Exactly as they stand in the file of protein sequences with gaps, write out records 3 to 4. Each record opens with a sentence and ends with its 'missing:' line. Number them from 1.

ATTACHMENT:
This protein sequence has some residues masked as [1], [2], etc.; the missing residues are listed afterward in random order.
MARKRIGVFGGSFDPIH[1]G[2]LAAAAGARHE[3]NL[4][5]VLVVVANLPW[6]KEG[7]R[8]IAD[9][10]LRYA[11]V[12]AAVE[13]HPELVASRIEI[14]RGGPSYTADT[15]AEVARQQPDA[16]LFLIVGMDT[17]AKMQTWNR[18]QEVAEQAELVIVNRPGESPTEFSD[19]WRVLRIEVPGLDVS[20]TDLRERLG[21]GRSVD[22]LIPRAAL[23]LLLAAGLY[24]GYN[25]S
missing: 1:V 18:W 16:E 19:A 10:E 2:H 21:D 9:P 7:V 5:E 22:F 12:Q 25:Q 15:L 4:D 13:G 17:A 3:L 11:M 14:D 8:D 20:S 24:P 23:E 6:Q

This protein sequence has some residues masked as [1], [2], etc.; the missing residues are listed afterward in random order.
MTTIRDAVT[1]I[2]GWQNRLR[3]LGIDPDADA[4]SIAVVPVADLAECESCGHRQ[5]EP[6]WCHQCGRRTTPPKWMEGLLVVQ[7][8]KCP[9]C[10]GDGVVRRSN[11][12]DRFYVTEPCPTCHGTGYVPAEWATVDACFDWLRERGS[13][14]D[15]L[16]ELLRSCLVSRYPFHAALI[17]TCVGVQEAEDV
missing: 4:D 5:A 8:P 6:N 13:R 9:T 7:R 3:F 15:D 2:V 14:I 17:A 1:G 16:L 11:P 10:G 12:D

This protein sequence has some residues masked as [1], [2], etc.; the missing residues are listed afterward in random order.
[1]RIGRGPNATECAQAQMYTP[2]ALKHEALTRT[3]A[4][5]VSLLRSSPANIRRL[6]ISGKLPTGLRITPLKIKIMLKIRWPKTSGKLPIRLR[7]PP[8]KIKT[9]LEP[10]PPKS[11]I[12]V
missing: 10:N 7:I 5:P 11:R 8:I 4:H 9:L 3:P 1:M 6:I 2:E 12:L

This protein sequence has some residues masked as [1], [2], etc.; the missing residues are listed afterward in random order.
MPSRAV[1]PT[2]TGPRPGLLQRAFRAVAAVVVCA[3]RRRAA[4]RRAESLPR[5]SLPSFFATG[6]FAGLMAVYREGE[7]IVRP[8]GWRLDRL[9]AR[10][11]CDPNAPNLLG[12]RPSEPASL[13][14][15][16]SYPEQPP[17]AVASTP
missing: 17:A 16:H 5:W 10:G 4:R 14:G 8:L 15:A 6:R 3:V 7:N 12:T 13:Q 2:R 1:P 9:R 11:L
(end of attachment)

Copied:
This protein sequence has some residues masked as [1], [2], etc.; the missing residues are listed afterward in random order.
[1]RIGRGPNATECAQAQMYTP[2]ALKHEALTRT[3]A[4][5]VSLLRSSPANIRRL[6]ISGKLPTGLRITPLKIKIMLKIRWPKTSGKLPIRLR[7]PP[8]KIKT[9]LEP[10]PPKS[11]I[12]V
missing: 10:N 7:I 5:P 11:R 8:I 4:H 9:L 3:P 1:M 6:I 2:E 12:L

This protein sequence has some residues masked as [1], [2], etc.; the missing residues are listed afterward in random order.
MPSRAV[1]PT[2]TGPRPGLLQRAFRAVAAVVVCA[3]RRRAA[4]RRAESLPR[5]SLPSFFATG[6]FAGLMAVYREGE[7]IVRP[8]GWRLDRL[9]AR[10][11]CDPNAPNLLG[12]RPSEPASL[13][14][15][16]SYPEQPP[17]AVASTP
missing: 17:A 16:H 5:W 10:G 4:R 14:G 8:L 15:A 6:R 3:V 7:N 12:T 13:Q 2:R 1:P 9:R 11:L